State budgets in terrible condition

When Glenn Beck makes sense to me, I get scared

I caught a Glenn Beck rant on the dollar collapsing and comparing it to Russia, 1998.

Frankly he made some sense, which scared me.

I do not see inflation, I see deflation, which is why I"m not running out and buying Gold, but I must wonder if Gold is going to be a bubble because so many TV ads plus talking heads are talking about the collapse of the U.S./dollar.

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Deflation and gold

Deflation doesn't preclude a falling dollar. Everyone likes to point to Japan as a comparison, and there is certainly a lot in common.
But Japan could fund its own debt, unlike America.

What I point towards is Argentina. A lot of people don't know this about the Argentina collapse of 2001, but they had deflation - the classic definition of deflation. The monetary supply in Argentina collapsed, meaning there were fewer pesos around. This is sort of what is happening in America on a smaller scale.
Normally the laws of supply and demand would make the peso increase in value if there are fewer of them. However, Argentina didn't fund its own debts. It relied on outside creditors.
Thus while the Argentina monetary supply collapsed, and people had less access to money to live on, their currency collapsed by 70% against all other currencies. So the purchasing power of the peso fell faster than the deflation of the shrinking monetary supply. This is also what is happening in America on a smaller scale.

I've been thinking about doing an article about this, but haven't found all the resources I want yet.

As for gold, the ads you see are for you to sell your gold to them. Gold won't be in a mania until you see ads for you to buy their gold.
Also, gold isn't moving like a bubble. It isn't jumping 20% a month (like Nasdaq in 1999, or housing in 2005 in some places). It's moving at a very slow and consistent pace as its fundamentals improve (more consumers, less official sales).
Right now gold is in Stage 2 of a bull market, where the smart money moves in. Stage 3, which hasn't hit yet is when the public moves in. When neighbors start to brag about their bullion purchases and gold mining stocks the same way that they were talking about their "investment homes" in 2005, or dot-com stocks in 1999, then it will be time to get out of gold.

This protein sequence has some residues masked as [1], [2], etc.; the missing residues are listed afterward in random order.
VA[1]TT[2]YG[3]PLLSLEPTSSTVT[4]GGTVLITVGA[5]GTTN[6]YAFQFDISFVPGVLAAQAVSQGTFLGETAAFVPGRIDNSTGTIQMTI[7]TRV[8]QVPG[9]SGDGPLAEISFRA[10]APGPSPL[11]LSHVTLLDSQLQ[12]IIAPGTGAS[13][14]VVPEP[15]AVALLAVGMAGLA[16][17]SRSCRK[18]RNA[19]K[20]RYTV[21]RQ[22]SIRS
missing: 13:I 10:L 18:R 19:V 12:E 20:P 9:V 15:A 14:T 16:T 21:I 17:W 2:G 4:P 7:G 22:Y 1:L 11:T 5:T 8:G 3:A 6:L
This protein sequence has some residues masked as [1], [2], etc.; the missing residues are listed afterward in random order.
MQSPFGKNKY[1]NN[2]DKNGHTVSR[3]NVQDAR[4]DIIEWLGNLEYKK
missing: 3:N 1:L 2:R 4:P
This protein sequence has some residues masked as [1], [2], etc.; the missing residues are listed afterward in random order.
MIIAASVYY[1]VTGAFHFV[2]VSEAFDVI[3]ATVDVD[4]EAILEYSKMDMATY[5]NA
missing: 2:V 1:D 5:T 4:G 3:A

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Argentina vs. US M1 + outsourcing

But in the U.S. Helicopter Ben has put the money supply on steroids, so it appears that the velocity of money dropped like a stone, but we have "gobs" of money supply....to counteract deflation, so I don't think it's quite the same.

Didn't Argentina plain default?

I agree doing a series on Argentina, S. Korea, Thailand and Russia would be awesome intel. I also went digging around and posted what I could find on it but not enough detail to really understand what was the primary cause of those collapses.

I'm also wondering with so many believing the dollar is plain going to collapse if we're getting a lot of fear behavior vs. metrics and reality.

Hey, Roubini today said the "O" word on why jobs aren't coming back and why unemployment is permanently screwed.

He mentioned offshore outsourcing of manufacturing and services.

It's just unreal how you cannot get economists to even breath that word, yet at this point I do not believe there is a single person in America who doesn't know someone who's job was offshore outsourced or they were displaced by a foreign guest worker (same thing, they use guest workers to often transfer technology, projects and skills....offshore).

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Stagflation 2.0?

What if this is a new type of stagflation? Where the deflation is in demand and assets, and inflation in the cost of capital (given that it is now global, and in the form of interest rates) and commodities?

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State Budgets are Easily Salvageable

As I have posted here before, the States have the solution to their budget problems within their grasp, but States do not appear to see the solution.

State policy makers need to understand that their paradigm of dependance on the Uncle Sam handout teet only further's the Keynesian self destruct debt syndrome destroying this country.

States can stand on their own feet. They gave the federal government it's power (not the other way around) and that power lies in their remaining assets and dwindling revenues. They should take advantage of the opportunity to harness that power while they still can.

http://letthemfail.us/archives/1478

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